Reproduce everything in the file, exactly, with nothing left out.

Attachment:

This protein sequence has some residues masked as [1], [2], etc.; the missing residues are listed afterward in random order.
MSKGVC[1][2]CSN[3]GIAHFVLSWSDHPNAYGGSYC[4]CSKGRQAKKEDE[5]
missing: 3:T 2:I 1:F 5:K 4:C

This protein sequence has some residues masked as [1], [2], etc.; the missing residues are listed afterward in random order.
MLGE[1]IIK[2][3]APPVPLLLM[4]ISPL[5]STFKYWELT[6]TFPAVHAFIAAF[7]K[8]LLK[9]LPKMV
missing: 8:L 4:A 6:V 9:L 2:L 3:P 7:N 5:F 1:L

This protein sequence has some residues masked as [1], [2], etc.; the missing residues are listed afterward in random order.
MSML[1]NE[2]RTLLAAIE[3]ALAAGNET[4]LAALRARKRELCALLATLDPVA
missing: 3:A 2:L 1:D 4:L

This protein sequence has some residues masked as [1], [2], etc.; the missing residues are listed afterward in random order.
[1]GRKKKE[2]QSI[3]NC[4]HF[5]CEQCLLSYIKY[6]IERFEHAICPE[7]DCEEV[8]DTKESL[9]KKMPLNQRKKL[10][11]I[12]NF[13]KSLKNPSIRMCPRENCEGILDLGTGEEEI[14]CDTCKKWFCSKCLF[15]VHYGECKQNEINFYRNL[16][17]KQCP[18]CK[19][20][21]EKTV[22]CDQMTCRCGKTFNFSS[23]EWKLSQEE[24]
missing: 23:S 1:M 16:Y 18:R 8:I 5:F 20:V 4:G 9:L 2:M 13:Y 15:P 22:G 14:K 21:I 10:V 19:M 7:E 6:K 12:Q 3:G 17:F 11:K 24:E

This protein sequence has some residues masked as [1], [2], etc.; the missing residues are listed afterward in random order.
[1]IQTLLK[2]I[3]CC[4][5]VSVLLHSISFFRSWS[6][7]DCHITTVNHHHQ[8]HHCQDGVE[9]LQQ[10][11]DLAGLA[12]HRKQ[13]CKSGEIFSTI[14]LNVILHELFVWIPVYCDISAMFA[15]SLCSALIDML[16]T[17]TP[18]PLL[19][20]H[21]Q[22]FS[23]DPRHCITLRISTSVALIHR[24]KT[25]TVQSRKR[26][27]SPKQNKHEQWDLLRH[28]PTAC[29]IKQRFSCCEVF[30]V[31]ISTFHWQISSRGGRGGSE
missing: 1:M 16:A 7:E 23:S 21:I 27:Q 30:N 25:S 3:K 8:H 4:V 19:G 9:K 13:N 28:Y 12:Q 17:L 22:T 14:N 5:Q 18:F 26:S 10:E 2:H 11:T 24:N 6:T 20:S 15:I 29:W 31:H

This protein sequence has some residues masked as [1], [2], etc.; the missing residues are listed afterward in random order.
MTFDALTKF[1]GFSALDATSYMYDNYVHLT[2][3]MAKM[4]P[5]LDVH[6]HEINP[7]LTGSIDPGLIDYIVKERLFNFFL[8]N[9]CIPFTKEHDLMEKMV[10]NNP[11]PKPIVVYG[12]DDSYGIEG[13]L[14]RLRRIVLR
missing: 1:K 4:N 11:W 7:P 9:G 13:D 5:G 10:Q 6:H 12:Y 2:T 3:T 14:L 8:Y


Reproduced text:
This protein sequence has some residues masked as [1], [2], etc.; the missing residues are listed afterward in random order.
MSKGVC[1][2]CSN[3]GIAHFVLSWSDHPNAYGGSYC[4]CSKGRQAKKEDE[5]
missing: 3:T 2:I 1:F 5:K 4:C

This protein sequence has some residues masked as [1], [2], etc.; the missing residues are listed afterward in random order.
MLGE[1]IIK[2][3]APPVPLLLM[4]ISPL[5]STFKYWELT[6]TFPAVHAFIAAF[7]K[8]LLK[9]LPKMV
missing: 8:L 4:A 6:V 9:L 2:L 3:P 7:N 5:F 1:L

This protein sequence has some residues masked as [1], [2], etc.; the missing residues are listed afterward in random order.
MSML[1]NE[2]RTLLAAIE[3]ALAAGNET[4]LAALRARKRELCALLATLDPVA
missing: 3:A 2:L 1:D 4:L

This protein sequence has some residues masked as [1], [2], etc.; the missing residues are listed afterward in random order.
[1]GRKKKE[2]QSI[3]NC[4]HF[5]CEQCLLSYIKY[6]IERFEHAICPE[7]DCEEV[8]DTKESL[9]KKMPLNQRKKL[10][11]I[12]NF[13]KSLKNPSIRMCPRENCEGILDLGTGEEEI[14]CDTCKKWFCSKCLF[15]VHYGECKQNEINFYRNL[16][17]KQCP[18]CK[19][20][21]EKTV[22]CDQMTCRCGKTFNFSS[23]EWKLSQEE[24]
missing: 23:S 1:M 16:Y 18:R 8:I 5:F 20:V 4:G 9:L 2:M 13:Y 15:P 22:G 14:K 21:I 10:V 19:M 7:E 6:K 12:Q 3:G 17:F 11:K 24:E

This protein sequence has some residues masked as [1], [2], etc.; the missing residues are listed afterward in random order.
[1]IQTLLK[2]I[3]CC[4][5]VSVLLHSISFFRSWS[6][7]DCHITTVNHHHQ[8]HHCQDGVE[9]LQQ[10][11]DLAGLA[12]HRKQ[13]CKSGEIFSTI[14]LNVILHELFVWIPVYCDISAMFA[15]SLCSALIDML[16]T[17]TP[18]PLL[19][20]H[21]Q[22]FS[23]DPRHCITLRISTSVALIHR[24]KT[25]TVQSRKR[26][27]SPKQNKHEQWDLLRH[28]PTAC[29]IKQRFSCCEVF[30]V[31]ISTFHWQISSRGGRGGSE
missing: 1:M 16:A 7:E 23:S 21:I 27:Q 30:N 25:S 3:K 8:H 4:V 19:G 9:K 13:N 28:Y 12:Q 17:L 22:T 14:N 5:Q 18:F 26:S 10:E 2:H 11:T 24:N 6:T 20:S 15:I 29:W 31:H

This protein sequence has some residues masked as [1], [2], etc.; the missing residues are listed afterward in random order.
MTFDALTKF[1]GFSALDATSYMYDNYVHLT[2][3]MAKM[4]P[5]LDVH[6]HEINP[7]LTGSIDPGLIDYIVKERLFNFFL[8]N[9]CIPFTKEHDLMEKMV[10]NNP[11]PKPIVVYG[12]DDSYGIEG[13]L[14]RLRRIVLR
missing: 1:K 4:N 11:W 7:P 9:G 13:D 5:G 10:Q 6:H 12:Y 2:T 3:T 14:L 8:Y